Sunday , May 22 2022

Anti-fungal creams or tablets do not always work for vaginal itching


Many women who experience persistent vaginal rupture or discharge assume they have a vaginal handle (vulvolvaginal candidiasis). Treatments for the handle are available without prescription. Since the vaginal condition is unpleasant, it is sometimes advisable to buy creams or tablets from a doctor and treat it.

But this also means that some women can use treatments that are not the best for their condition, or which may be ineffective. Guidelines on the treatment of vaginal itching, from a campaign to remove tests or procedures that may be harmful or ineffective, state:

Do not treat recurrent or persistent symptoms of vulvovaginal candidiasis with local and oral anti-fungal agents without further clinical and microbiological evaluation.

This is because if the symptoms of the handle persist, despite treatment, you may have a completely different condition that would not help with anti-fungal creams or tablets.

What causes the handle?

The vaginal handle is caused by a fungal organism from the Candida family, which usually exists in the vaginal environment (along with a large number of other microorganisms) without causing problems in women. When symptoms arise, they can include itching, burning, and discomfort, often followed by the discharge of "knight cheese".

The flow of antibiotics (which can change the balance of microorganisms in the vagina and allow Candida to thrive) can lead to an epidemic of the handle. For others, it seems that it happens after a sexual relationship. However, the vaginal shaft is not considered sexually transmitted.

Read more:
Reversible handle: how some women live with permanent genital itching

Sometimes the disorder occurs during pregnancy. It is likely that the hormones play a role because the vaginal handle is rare in girls before the first period and in women after menopause. Genetics could play a role, and the diet may have been implicated. However, for most women, it is not clear what causes the tubes.

What is the current and oral anti-fungal agent?

Health workers often recommend treatment for fungus for the handle. There are two main types of treatment: oral (tablets taken in the mouth) or topical (creams or vaginal pessaries applied directly to the vagina). Local treatment works faster than oral.

There is no difference in the effect between treatments; It is reduced to the preference or tolerance. Some women may have abdominal symptoms with oral tablets, for example. And local treatments can cause skin irritation to others. But usually both types of treatment are well tolerated.

Many assume that if a woman experiences vaginal purposes, she is guilty.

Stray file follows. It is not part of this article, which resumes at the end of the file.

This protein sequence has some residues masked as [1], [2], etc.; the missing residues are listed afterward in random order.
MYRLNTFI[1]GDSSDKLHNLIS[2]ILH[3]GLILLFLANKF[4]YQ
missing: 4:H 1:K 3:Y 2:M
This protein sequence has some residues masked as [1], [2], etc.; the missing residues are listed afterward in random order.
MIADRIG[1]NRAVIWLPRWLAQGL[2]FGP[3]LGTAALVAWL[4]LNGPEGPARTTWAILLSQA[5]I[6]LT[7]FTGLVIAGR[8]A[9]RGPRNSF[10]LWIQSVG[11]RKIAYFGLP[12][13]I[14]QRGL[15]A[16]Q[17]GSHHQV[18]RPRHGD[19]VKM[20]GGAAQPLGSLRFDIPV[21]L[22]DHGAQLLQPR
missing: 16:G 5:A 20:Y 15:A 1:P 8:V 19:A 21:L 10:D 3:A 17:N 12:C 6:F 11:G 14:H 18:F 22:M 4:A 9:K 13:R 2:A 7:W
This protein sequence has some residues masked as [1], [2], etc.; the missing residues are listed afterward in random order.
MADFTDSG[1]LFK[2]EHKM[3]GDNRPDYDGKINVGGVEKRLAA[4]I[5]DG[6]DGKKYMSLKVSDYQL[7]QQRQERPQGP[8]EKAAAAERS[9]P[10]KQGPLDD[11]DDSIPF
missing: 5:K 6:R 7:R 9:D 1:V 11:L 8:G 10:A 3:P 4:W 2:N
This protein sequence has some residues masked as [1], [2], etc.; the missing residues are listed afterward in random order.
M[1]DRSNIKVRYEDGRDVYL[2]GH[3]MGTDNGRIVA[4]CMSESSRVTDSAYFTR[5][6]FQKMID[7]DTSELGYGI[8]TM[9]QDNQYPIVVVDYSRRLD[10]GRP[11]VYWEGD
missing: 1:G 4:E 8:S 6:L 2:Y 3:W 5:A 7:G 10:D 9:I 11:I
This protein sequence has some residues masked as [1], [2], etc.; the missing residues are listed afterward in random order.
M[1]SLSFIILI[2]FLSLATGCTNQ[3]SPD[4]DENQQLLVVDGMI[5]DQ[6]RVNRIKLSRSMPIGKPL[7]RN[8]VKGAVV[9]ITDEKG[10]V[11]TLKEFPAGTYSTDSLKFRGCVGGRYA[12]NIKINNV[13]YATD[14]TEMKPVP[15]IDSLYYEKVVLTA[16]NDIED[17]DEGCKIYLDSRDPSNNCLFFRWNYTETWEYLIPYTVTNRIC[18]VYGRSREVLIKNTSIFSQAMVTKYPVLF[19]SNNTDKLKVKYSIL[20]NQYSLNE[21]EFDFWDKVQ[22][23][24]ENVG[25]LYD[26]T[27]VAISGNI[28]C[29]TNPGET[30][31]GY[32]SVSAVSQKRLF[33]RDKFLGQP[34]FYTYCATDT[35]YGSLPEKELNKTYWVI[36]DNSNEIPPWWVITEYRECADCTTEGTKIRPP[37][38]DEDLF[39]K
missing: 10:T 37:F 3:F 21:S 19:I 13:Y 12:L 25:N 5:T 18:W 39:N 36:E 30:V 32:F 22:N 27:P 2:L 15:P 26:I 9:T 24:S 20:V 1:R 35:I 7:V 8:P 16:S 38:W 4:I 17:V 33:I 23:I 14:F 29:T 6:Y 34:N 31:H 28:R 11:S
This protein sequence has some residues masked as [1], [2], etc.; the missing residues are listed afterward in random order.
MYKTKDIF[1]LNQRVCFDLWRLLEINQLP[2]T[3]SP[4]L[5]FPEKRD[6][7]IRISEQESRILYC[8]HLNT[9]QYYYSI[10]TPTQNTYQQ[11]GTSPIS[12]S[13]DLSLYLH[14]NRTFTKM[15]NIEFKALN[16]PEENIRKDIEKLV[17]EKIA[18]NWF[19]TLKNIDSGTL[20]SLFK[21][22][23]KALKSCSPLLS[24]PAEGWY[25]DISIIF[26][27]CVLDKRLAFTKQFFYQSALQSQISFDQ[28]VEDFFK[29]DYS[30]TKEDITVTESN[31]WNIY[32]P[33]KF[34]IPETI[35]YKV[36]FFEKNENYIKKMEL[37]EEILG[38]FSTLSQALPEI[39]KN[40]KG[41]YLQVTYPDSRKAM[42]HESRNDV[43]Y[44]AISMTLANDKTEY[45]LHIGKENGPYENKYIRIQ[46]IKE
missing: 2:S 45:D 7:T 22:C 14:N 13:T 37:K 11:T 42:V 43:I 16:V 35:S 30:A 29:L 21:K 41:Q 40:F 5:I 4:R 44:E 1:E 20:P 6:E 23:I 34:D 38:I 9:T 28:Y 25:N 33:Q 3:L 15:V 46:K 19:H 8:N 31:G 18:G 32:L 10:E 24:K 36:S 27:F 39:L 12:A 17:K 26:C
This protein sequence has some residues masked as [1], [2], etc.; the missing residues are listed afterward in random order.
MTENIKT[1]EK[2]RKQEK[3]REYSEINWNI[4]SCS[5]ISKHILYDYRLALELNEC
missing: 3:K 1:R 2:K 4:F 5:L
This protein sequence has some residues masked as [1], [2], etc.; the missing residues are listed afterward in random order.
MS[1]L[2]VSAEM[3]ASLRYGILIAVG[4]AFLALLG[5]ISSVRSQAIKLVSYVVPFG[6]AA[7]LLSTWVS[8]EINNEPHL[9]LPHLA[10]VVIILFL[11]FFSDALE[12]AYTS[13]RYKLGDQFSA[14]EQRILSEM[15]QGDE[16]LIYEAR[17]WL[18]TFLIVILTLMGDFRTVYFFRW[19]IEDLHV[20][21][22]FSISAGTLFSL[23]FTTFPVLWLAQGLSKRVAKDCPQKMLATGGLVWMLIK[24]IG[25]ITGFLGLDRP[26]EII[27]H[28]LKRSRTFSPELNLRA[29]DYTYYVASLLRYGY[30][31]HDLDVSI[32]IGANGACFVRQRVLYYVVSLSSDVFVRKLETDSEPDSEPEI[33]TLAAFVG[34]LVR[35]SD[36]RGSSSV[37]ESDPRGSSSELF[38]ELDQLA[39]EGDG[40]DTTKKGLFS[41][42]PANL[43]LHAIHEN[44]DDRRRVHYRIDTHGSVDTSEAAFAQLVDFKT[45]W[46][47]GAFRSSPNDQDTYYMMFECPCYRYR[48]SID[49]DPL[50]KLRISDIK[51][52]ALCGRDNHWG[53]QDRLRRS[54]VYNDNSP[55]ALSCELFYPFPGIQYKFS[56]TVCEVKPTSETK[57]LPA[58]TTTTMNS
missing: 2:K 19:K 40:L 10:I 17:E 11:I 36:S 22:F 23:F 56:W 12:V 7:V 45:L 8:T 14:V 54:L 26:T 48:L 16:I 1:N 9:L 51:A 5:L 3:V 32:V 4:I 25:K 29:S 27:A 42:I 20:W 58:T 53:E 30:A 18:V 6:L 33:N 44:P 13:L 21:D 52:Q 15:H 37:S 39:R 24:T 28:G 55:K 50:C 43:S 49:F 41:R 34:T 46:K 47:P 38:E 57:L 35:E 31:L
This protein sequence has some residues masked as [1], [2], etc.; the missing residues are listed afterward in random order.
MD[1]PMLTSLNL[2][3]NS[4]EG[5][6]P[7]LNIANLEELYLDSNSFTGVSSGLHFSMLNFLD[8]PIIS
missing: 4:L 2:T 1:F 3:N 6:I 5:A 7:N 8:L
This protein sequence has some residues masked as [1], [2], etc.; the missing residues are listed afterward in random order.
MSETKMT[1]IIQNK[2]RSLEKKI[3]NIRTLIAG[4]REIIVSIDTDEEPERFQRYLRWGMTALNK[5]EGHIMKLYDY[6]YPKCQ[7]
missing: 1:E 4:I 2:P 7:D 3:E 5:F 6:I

Because the handle is so often, many assume that a woman experiences vaginal purposes, she is a culprit. Treatments against fungi are very effective if the symptoms are caused by the handle. The trouble is, Candida albicans is not the only cause of these symptoms.

One study found that only one-third of women had a handle on women who had been treated for vaginal denture, and about 14% had no infection. Other women have conditions such as bacterial vaginosis that can cause offensive vaginal discharge and is caused by a non-fungal bacterium.

Read more:
We need a cure for bacterial vaginosis, one of the big puzzles in the health of women

Some women may also experience vulvalic dermatitis, or even more severe, but a rare condition called lichen sclerosus, which can cause itching and require a completely different treatment.

What's wrong with self-esteem?

If a woman uses treatment for fungi and the condition is cleared, it is usually within a few days, usually Candida albicans they were responsible. But if it does not clarify or goes back, it's important that the health worker question this.

This is because:

  • Symptoms should not be caused by lukewarm, but something else, such as a sexually transmitted infection such as bacterial vaginosis

  • There are several different types (or species) of Candida, and some do not respond well to a particular treatment

  • Unsuitable use of anti-fungal can lead to resistance to fungi, which means that higher doses of treatment are needed or that fungal treatment will not function at all

  • There may be an appropriate way of managing the condition, such as regular treatment at certain times in the menstrual cycle

  • A woman may have another medical condition, such as diabetes, which makes it difficult to treat vaginal throbbing.

What if the tree, but the fungus does not work?

If you have a handle, treatment against fungi is usually effective. But for about 5% of women, the handle is returned or not completely cleansed despite treatment. In this case, it may be necessary to see specialists.

Recommended treatment for troubled handle is long-lasting treatment with regular (weekly or monthly) oral or topical anti-fungus. But sometimes adapted therapy is needed, such as combinations of antifungal therapy (oral + topical) or different regiments in response to the response to therapy.

Many women access alternative therapies such as tea tree oil, garlic and violet violets and yogurt. But there are non-compliant evidence that supports these methods and they can cause allergic reactions.

Other treatments like probiotics also have limited evidence and can be expensive. There are some promising treatments in the pipeline (such as vaccines, tetrazole antifungal agents and immunotherapy), but these are still in trial and are not commercially available.

Therefore, if you suffer from vaginal weird, burning or abnormal discharge that is not facilitated by oral or topical anti-fungal, seek professional help. You should have swabs that have been taken to exclude other infections or conditions and decide on the most appropriate methods of management.

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